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Dual Cylinder - Master Brake Cylinder

Discussion in 'Rootes Racing' started by alpineracer, Sep 6, 2018.

  1. alpineracer

    alpineracer Diamond Level Sponsor

    Has anyone used this:


    I know it is longer than any of the stock cylinders, but came across it when researching for the aluminum rear brake drums the early Z cars used which can be adapted to the Alpine axle hubs.
  2. 260Alpine

    260Alpine Silver Level Sponsor

    The earlier one is 7/8", the later 15/16" bore. You want 11/16" to 13/16" with 3/4" ideal. Another issue is the bottom fittings hit the steering box of the Alpine. May work fine for the Tiger with larger than stock brakes.

    PROCRAFT Gold Level Sponsor

    Rock auto 7/8" PN 13-1658 39 bucks$ 260/280Z
  4. Barry

    Barry Bronze Level Sponsor

    Series Alpines without a brake booster had 0.700" (Series I / II) or 0.750" (Series 3 / IV / V) master cylinders.

    Series Alpines with a brake booster had 0.875" (7/8") master cylinders.

    There is no practical way to use a tandem master cylinder with a brake booster.

    A 0.875" (7/8") master cylinder (tandem or not) on a Series Alpine with stock calipers and without a brake booster will give a very heavy brake pedal.
  5. 260Alpine

    260Alpine Silver Level Sponsor

    Plus, the fittings interfere with the steering box. The Tiger, the master is moved over.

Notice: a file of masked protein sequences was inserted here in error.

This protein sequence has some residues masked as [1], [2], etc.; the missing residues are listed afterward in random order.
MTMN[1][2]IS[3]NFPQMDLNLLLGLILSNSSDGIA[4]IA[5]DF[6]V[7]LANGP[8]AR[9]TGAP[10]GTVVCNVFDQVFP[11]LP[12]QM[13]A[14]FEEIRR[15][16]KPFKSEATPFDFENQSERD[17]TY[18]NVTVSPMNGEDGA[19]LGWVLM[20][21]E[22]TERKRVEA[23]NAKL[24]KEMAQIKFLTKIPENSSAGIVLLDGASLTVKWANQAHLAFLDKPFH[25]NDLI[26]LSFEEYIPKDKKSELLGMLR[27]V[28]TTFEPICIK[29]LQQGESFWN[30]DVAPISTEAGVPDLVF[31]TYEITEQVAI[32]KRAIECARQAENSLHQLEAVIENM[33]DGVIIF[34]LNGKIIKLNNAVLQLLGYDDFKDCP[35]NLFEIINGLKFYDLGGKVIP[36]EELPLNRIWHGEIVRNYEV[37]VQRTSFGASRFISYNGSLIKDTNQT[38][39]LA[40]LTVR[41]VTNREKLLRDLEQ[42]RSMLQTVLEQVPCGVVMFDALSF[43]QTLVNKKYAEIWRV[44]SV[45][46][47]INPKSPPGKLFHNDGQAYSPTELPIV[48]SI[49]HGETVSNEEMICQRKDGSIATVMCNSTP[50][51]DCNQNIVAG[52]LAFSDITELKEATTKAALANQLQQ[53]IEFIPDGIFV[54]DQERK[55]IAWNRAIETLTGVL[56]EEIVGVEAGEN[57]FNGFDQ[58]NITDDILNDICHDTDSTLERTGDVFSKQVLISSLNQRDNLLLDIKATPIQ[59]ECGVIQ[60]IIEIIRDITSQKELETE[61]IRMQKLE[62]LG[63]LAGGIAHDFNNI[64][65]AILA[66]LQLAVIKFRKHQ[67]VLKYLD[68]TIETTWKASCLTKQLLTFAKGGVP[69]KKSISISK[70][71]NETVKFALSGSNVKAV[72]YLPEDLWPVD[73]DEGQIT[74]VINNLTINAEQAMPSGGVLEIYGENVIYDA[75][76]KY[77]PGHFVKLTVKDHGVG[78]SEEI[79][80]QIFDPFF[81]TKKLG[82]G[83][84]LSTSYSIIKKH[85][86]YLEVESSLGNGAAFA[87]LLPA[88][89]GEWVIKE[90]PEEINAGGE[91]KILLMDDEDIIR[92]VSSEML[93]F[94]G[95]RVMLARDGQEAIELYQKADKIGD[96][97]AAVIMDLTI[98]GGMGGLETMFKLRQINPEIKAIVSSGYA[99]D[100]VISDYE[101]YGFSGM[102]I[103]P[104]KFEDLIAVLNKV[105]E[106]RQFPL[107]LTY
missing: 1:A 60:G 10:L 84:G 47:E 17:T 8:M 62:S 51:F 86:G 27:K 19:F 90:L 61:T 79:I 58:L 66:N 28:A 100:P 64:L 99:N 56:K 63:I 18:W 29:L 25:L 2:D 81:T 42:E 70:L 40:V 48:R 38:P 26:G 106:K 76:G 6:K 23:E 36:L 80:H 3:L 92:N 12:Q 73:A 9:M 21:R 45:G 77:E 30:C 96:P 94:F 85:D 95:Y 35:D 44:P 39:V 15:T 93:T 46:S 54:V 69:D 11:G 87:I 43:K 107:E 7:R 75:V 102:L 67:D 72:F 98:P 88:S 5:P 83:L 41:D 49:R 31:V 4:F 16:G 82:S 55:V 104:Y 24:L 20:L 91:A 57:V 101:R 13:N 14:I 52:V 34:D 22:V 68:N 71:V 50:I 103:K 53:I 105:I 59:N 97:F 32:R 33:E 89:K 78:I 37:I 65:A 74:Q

6. DanR

    DanR Diamond Level Sponsor

    Barry, do you mean when the brake cylinder and the booster are hooked together ? or seperate?
  7. DanR

    DanR Diamond Level Sponsor

    I recently obtained a master cylinder very similar to the 64-103 that has the 3/4" bore. I believe it is possible to make it work in one of my 2.8 V6 Mustang II conversions.


    I also recently was able to get a Master Brake Cylinder 3/4" bore with the pressure connections on the engine side that I believe also will work. I may have to either remove the brake lines to the master cylinder when and if the valve covers should need to be removed.
  8. Barry

    Barry Bronze Level Sponsor

    Sorry, but I don't understand your question.

    A tandem MC has two "separate but equal" hydraulic outputs. If you plumb only one of the outputs to a booster, then the series Alpine brake system would be wildly unbalanced. Plumbing the two "separate but equal" hydraulic outputs from a tandem MC to two "separate but equal" boosters would theoretically work, but it is certainly not practical.
    Last edited: Sep 11, 2018
  9. DanR

    DanR Diamond Level Sponsor

    Barry, I made the question not understanding if the units were linked together inline as in some American cars. I now understand what you said:)

    Anyway, missed you Saturday in Norcross. Had a good showing of the Sunbeams.
  10. Barry

    Barry Bronze Level Sponsor


    I understand your question now. As you noted, American cars with power brakes mostly used a vacuum powered mechanical booster between the brake pedal and the master cylinder (in an integrated unit). For the series Alpines, Rootes used a normal (un-boosted) master cylinder and then used a separate vacuum powered hydraulic booster between the master cylinder and the calipers / wheel cylinders. Both systems lower the pedal effort to achieve a given hydraulic pressure to the brakes. I assume (yes, I know) that Rootes used the normal MC + separate vacuum powered hydraulic booster because there was not enough room for an integrated mechanical booster + MC in the series Alpine engine bay. Not a matter of better / worse, just a practical solution to the constraints of the very cramped series Alpine engine bay.

    Planned on being at Norcross, but out-of-town family issues got in the way. Maybe Hilton Head on 3 NOV???
    Last edited: Sep 11, 2018

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